When you drive pass the cattle ranches here in Citrus County, Florida you will see cattle egrets. The insects attracted to and stirred up by the cattle are readily eaten by these egrets. It is not unusual to see flocks of cattle egrets following behind the ranchers’ farm equipment. These birds feast on the grasshoppers, crickets, spiders and other insects stirred up by the machinery. The egrets will even stand on the backs of the cattle to glean flies and other insects attracted to the livestock. The cattle egret also eat frogs, lizards and even small birds if the opportunity arises.
Cattle egrets nest in rookeries, alongside tri-colored herons, great egrets and snowy egrets. After pairing the male and female build a stick nest and 2 – 5 eggs are laid. After 23 days of incubation, the chicks hatch, are fed by the parents and will be ready to fly in about 30 days.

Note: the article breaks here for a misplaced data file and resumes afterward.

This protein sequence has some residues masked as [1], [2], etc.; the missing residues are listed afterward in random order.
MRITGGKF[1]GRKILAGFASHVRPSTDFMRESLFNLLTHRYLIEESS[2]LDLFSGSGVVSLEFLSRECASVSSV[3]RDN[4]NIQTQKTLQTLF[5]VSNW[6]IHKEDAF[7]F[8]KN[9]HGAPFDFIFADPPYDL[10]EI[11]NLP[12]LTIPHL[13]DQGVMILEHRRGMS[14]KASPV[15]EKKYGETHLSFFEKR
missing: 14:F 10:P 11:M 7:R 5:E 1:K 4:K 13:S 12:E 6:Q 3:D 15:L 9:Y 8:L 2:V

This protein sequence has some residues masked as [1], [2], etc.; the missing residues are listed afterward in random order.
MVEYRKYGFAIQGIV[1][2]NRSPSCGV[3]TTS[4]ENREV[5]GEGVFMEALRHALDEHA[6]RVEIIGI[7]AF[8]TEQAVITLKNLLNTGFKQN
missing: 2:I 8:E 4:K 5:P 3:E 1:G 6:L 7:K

Cattle egrets were not always native to North America. This species originated in Africa where they followed herds of African buffalo, zebras, elephants on the African plains. These egrets appeared in South America in the late 1800’s and traveled north into the U.S. via the Florida peninsula in the early 1940’s. I guess that the livestock “appreciate” the cattle egrets being here since these birds eat the insects that must annoy the cattle.